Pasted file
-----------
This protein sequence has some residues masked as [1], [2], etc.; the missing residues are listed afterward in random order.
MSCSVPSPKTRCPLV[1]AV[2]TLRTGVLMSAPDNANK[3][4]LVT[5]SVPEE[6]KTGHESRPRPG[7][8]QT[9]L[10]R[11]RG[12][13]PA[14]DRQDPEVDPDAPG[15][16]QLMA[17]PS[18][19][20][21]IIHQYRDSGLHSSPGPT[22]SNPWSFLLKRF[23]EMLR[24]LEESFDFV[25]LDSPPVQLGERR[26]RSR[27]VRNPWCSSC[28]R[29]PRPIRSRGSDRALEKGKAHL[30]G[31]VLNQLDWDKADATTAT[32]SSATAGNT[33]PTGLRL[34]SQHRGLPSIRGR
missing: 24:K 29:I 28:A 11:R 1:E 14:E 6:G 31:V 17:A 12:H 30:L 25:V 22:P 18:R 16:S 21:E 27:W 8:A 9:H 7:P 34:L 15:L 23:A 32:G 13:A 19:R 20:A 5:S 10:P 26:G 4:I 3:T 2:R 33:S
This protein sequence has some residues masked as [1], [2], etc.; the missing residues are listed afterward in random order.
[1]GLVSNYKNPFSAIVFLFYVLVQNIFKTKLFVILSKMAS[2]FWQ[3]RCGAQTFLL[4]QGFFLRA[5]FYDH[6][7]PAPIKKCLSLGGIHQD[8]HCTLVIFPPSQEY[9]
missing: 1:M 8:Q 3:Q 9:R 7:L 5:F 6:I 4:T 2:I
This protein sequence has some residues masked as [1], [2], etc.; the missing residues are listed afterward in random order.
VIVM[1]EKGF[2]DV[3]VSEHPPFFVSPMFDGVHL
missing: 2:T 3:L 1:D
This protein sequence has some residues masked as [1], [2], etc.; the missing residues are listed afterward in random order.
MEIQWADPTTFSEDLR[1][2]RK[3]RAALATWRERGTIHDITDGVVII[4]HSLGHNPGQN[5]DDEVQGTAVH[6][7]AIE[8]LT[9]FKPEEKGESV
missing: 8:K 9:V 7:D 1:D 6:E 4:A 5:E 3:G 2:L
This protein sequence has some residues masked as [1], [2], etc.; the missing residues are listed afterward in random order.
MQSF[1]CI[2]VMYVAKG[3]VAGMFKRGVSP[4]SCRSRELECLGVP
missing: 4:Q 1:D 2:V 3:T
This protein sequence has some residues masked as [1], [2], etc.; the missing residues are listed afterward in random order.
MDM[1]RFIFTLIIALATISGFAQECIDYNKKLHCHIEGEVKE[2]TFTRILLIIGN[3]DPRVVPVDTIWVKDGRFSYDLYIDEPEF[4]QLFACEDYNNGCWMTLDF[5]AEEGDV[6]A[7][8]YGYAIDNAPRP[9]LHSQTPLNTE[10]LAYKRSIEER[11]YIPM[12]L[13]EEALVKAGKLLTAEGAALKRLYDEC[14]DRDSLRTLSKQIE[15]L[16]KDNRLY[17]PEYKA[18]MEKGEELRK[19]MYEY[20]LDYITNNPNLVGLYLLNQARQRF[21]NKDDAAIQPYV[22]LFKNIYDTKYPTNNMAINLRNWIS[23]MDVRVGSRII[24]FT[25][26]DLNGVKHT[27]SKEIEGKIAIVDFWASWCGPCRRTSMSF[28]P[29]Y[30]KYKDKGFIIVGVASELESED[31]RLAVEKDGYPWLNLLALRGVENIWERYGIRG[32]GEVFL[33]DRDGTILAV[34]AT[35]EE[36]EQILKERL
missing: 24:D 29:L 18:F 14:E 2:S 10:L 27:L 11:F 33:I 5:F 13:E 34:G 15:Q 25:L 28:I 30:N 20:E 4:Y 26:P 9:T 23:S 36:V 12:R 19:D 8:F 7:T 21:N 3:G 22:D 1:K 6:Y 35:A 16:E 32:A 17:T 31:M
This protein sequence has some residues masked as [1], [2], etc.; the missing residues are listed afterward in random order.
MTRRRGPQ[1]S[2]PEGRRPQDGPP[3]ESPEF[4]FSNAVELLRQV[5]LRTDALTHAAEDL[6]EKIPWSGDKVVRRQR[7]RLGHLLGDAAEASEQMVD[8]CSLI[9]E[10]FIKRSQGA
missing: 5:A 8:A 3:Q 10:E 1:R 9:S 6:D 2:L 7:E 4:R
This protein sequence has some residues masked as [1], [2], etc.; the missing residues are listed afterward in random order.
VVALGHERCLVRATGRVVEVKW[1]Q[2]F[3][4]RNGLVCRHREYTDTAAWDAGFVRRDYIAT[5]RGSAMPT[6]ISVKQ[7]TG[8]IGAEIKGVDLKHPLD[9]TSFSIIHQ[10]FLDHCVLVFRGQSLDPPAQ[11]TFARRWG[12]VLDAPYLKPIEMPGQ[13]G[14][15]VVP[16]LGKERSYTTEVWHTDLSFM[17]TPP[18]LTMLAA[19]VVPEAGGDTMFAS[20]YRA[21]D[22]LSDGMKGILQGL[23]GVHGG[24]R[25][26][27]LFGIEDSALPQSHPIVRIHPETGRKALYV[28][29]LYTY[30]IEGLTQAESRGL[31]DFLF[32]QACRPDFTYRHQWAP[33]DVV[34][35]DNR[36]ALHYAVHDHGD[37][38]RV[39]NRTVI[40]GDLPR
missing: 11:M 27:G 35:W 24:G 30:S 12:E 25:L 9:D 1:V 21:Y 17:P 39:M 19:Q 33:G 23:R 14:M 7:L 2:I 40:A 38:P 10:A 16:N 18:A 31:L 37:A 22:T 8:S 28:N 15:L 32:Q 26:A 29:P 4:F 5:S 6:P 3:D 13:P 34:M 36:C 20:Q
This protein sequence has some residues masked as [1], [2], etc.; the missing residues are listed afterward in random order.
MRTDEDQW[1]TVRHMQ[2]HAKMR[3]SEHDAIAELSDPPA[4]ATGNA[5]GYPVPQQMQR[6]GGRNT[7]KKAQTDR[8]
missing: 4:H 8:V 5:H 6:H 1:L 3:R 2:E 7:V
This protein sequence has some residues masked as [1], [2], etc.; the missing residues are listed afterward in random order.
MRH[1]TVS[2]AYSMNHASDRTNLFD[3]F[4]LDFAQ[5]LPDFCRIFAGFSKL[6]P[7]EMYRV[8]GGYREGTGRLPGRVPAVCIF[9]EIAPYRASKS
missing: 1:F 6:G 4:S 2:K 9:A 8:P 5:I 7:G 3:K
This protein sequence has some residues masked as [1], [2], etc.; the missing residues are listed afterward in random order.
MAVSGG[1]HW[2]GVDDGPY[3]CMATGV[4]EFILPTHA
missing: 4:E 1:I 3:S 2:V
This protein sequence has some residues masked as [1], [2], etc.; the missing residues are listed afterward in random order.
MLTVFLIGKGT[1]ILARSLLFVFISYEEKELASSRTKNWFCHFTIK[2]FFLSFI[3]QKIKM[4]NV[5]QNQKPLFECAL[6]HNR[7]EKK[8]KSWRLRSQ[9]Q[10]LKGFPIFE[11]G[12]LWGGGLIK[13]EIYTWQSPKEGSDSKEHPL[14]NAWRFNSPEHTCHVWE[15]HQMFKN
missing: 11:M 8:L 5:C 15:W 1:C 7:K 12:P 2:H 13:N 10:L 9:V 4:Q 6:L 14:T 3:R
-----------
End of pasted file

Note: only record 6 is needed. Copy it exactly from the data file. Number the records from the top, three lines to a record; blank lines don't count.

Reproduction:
This protein sequence has some residues masked as [1], [2], etc.; the missing residues are listed afterward in random order.
MDM[1]RFIFTLIIALATISGFAQECIDYNKKLHCHIEGEVKE[2]TFTRILLIIGN[3]DPRVVPVDTIWVKDGRFSYDLYIDEPEF[4]QLFACEDYNNGCWMTLDF[5]AEEGDV[6]A[7][8]YGYAIDNAPRP[9]LHSQTPLNTE[10]LAYKRSIEER[11]YIPM[12]L[13]EEALVKAGKLLTAEGAALKRLYDEC[14]DRDSLRTLSKQIE[15]L[16]KDNRLY[17]PEYKA[18]MEKGEELRK[19]MYEY[20]LDYITNNPNLVGLYLLNQARQRF[21]NKDDAAIQPYV[22]LFKNIYDTKYPTNNMAINLRNWIS[23]MDVRVGSRII[24]FT[25][26]DLNGVKHT[27]SKEIEGKIAIVDFWASWCGPCRRTSMSF[28]P[29]Y[30]KYKDKGFIIVGVASELESED[31]RLAVEKDGYPWLNLLALRGVENIWERYGIRG[32]GEVFL[33]DRDGTILAV[34]AT[35]EE[36]EQILKERL
missing: 24:D 29:L 18:F 14:E 2:S 10:L 27:L 11:F 33:I 5:F 13:E 34:G 15:Q 25:L 28:I 30:N 20:E 4:Y 26:P 9:T 23:S 36:V 12:R 19:D 8:F 7:T 21:N 3:G 22:D 1:K 6:Y 35:A 16:E 32:A 17:T 31:M